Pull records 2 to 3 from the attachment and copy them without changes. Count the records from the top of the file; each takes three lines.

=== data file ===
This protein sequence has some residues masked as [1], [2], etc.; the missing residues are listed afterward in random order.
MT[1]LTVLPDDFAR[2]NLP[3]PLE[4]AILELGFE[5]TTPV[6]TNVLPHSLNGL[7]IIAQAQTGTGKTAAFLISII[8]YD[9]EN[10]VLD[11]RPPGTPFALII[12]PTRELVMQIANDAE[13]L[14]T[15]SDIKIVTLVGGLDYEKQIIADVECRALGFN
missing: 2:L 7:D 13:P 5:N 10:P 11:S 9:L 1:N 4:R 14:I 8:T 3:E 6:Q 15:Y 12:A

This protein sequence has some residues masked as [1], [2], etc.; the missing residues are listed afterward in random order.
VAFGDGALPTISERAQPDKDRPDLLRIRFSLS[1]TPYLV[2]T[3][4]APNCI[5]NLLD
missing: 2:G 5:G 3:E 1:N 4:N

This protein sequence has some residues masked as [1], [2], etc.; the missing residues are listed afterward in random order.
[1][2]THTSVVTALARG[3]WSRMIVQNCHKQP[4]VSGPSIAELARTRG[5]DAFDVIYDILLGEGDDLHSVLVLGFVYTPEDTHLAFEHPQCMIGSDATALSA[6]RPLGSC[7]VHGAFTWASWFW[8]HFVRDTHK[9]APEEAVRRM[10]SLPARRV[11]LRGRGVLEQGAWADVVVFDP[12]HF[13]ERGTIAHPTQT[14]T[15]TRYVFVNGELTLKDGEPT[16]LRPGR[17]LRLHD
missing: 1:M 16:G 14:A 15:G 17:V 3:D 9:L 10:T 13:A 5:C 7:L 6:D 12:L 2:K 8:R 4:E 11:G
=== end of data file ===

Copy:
This protein sequence has some residues masked as [1], [2], etc.; the missing residues are listed afterward in random order.
VAFGDGALPTISERAQPDKDRPDLLRIRFSLS[1]TPYLV[2]T[3][4]APNCI[5]NLLD
missing: 2:G 5:G 3:E 1:N 4:N

This protein sequence has some residues masked as [1], [2], etc.; the missing residues are listed afterward in random order.
[1][2]THTSVVTALARG[3]WSRMIVQNCHKQP[4]VSGPSIAELARTRG[5]DAFDVIYDILLGEGDDLHSVLVLGFVYTPEDTHLAFEHPQCMIGSDATALSA[6]RPLGSC[7]VHGAFTWASWFW[8]HFVRDTHK[9]APEEAVRRM[10]SLPARRV[11]LRGRGVLEQGAWADVVVFDP[12]HF[13]ERGTIAHPTQT[14]T[15]TRYVFVNGELTLKDGEPT[16]LRPGR[17]LRLHD
missing: 1:M 16:G 14:A 15:G 17:V 3:D 9:L 10:T 13:A 5:C 7:L 6:D 12:L 2:K 8:R 4:E 11:G